The vast remainder of Class D stations remained student-run, programming what those students in the studio wanted to hear. On-air mistakes were common, and while professionalism was often absent, it didn’t mean the programming suffered: the on-air liberty afforded to students in such operations often made for innovative broadcasts.

It is the spirit of the Class D radio laboratory-type station which fueled the renaissance of college radio in the late 1980s and early 1990s – when “alternative” music began its rise in popularity and forced change in the recording industry. Non-NPR non-commercial educational stations were the ones breaking new acts – and as soon as record labels recognized that fact, they jumped in head-first. It was the handful of Class D stations still on the air that often led the way.

By this time, though, LPFM in America had all but been outlawed.

Class D Licenses Disappear

The Corporation for Public Broadcasting completely abandoned the “radio laboratory” idea in 1972. That year, CPB filed a petition with the FCC to effectively standardize educational radio in the United States along the national public radio model.

In its petition, the CPB challenged the legality of those student-run stations that still existed – claiming they didn’t effectively serve the public interest because their programming was so variable in quality and quantity. Student-run stations often shut down during school breaks and vacations, and often ran limited operating hours when school was in session.

The CPB saw this as a waste of radio space, as these small part-time stations were taking up parts of the spectrum where higher-power “public radio” might otherwise be available.

The FCC apparently agreed, and decided to phase out the Class D license in 1978. Those Class Ds that did not upgrade their power above 100 watts were kicked out of the 88-92 MHz part of the FM band. Class D operations that couldn’t find space in the commercial segment of the spectrum (93-108 MHz) were forced off the air.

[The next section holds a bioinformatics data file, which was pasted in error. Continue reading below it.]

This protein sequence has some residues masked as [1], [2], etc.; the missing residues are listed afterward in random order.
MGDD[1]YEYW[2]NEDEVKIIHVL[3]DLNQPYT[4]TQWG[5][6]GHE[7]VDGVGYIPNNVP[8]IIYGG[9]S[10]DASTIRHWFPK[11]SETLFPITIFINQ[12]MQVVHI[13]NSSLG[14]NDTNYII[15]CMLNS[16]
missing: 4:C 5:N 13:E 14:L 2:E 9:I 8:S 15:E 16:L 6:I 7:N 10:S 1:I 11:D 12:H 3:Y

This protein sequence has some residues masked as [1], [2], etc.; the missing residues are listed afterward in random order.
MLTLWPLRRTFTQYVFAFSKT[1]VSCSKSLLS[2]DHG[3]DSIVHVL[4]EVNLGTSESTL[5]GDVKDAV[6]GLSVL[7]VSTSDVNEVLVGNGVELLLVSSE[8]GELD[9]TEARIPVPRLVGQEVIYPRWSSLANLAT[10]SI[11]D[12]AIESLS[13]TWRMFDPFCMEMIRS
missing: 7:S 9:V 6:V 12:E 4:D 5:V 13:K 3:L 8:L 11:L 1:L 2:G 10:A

Not all Class Ds were killed off, though – some still exist to this day (including my old college radio station, still on the air with 36 watts just outside the Chicago metro area).

The Rise of Translators

By 1980, while many Class D educational stations had upgraded their licenses and power to the new minimum requirements, there were still a lot of holes left in the non-commercial educational FM band that could be served by lower-wattage stations.

Although translator stations have been around since 1970, it was not until the end of Class D station era that their use exploded.

The opportunity was seized by religious broadcasters, who took advantage of the new openings on the spectrum by applying for and receiving approval to place translator stations throughout the country.

Here’s how it worked: a religious organization would apply for an open channel in an area where there was enough room on the dial for a translator.

Translators are easy to set up and maintain. Once a translator license was approved, the cost of to establish and operate it was picked up by wealthy individuals in the communities the translator served; religious broadcasters had struck upon an effective low-cost method for spreading their “Word.”

The FCC welcomed the applications, as nobody could run a “real” radio station anymore at such low power, and it’s a shame to see useable spectrum lie fallow.

There are thousands of these automated re-broadcasters on the air now; the most notable exploiters of translators are the American Family Association, Family Radio and the Moody Bible Institute, who have literally hundreds each in operation nationwide.

The explosion in translators has effectively crowded out the possibility for LPFM stations in areas that could otherwise be served, but since LPFM had been outlawed, no real problem existed.

By the mid-1990s, as the powers-that-be made their next move to regulate radio, the potential benefits of LPFM stations again took center stage.

Microradio Steals the Show

Mbanna Kantako was not looking to found a movement when he began WTRA, a one-watt FM station out of his apartment in a housing project in Springfield, Illinois in 1987. He and his comrades turned to the airwaves as a means to spread the word about the rampant police brutality taking place in their neighborhood.